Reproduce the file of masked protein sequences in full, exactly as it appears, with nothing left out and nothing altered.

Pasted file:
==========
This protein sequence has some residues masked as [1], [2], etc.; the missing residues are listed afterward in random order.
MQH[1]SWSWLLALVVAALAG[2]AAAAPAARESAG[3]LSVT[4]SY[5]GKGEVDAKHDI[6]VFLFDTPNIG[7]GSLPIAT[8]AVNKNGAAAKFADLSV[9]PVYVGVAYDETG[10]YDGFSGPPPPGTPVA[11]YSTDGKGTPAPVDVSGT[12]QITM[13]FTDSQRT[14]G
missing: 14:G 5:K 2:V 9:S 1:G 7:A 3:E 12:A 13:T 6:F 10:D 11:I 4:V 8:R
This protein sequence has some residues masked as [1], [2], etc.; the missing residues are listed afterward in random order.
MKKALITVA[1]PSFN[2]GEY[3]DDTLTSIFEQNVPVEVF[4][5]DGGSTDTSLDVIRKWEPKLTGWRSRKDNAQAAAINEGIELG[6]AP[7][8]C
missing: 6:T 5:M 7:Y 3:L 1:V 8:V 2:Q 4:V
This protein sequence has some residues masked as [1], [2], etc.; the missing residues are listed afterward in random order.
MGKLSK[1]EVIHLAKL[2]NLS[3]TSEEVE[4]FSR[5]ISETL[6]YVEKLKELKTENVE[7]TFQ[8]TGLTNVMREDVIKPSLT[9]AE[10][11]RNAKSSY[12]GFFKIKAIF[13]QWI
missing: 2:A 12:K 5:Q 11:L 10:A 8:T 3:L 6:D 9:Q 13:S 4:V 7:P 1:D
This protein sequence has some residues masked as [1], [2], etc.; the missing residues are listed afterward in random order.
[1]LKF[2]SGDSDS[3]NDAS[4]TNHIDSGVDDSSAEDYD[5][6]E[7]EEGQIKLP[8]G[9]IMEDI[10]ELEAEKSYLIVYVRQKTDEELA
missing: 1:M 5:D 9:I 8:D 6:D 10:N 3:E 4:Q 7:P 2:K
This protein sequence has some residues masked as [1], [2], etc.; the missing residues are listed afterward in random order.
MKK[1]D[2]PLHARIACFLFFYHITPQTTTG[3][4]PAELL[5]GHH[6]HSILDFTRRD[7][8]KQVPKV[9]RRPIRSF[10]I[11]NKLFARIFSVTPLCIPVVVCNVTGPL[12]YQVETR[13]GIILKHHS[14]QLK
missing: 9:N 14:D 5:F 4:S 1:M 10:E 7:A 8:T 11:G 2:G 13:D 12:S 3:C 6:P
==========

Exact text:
This protein sequence has some residues masked as [1], [2], etc.; the missing residues are listed afterward in random order.
MQH[1]SWSWLLALVVAALAG[2]AAAAPAARESAG[3]LSVT[4]SY[5]GKGEVDAKHDI[6]VFLFDTPNIG[7]GSLPIAT[8]AVNKNGAAAKFADLSV[9]PVYVGVAYDETG[10]YDGFSGPPPPGTPVA[11]YSTDGKGTPAPVDVSGT[12]QITM[13]FTDSQRT[14]G
missing: 14:G 5:K 2:V 9:S 1:G 7:A 3:E 12:A 13:T 6:F 10:D 11:I 4:V 8:R
This protein sequence has some residues masked as [1], [2], etc.; the missing residues are listed afterward in random order.
MKKALITVA[1]PSFN[2]GEY[3]DDTLTSIFEQNVPVEVF[4][5]DGGSTDTSLDVIRKWEPKLTGWRSRKDNAQAAAINEGIELG[6]AP[7][8]C
missing: 6:T 5:M 7:Y 3:L 1:V 8:V 2:Q 4:V
This protein sequence has some residues masked as [1], [2], etc.; the missing residues are listed afterward in random order.
MGKLSK[1]EVIHLAKL[2]NLS[3]TSEEVE[4]FSR[5]ISETL[6]YVEKLKELKTENVE[7]TFQ[8]TGLTNVMREDVIKPSLT[9]AE[10][11]RNAKSSY[12]GFFKIKAIF[13]QWI
missing: 2:A 12:K 5:Q 11:L 10:A 8:T 3:L 6:D 9:Q 13:S 4:V 7:P 1:D
This protein sequence has some residues masked as [1], [2], etc.; the missing residues are listed afterward in random order.
[1]LKF[2]SGDSDS[3]NDAS[4]TNHIDSGVDDSSAEDYD[5][6]E[7]EEGQIKLP[8]G[9]IMEDI[10]ELEAEKSYLIVYVRQKTDEELA
missing: 1:M 5:D 9:I 8:D 6:D 10:N 3:E 4:Q 7:P 2:K
This protein sequence has some residues masked as [1], [2], etc.; the missing residues are listed afterward in random order.
MKK[1]D[2]PLHARIACFLFFYHITPQTTTG[3][4]PAELL[5]GHH[6]HSILDFTRRD[7][8]KQVPKV[9]RRPIRSF[10]I[11]NKLFARIFSVTPLCIPVVVCNVTGPL[12]YQVETR[13]GIILKHHS[14]QLK
missing: 9:N 14:D 5:F 4:S 1:M 10:E 7:A 8:T 11:G 2:G 13:D 12:S 3:C 6:P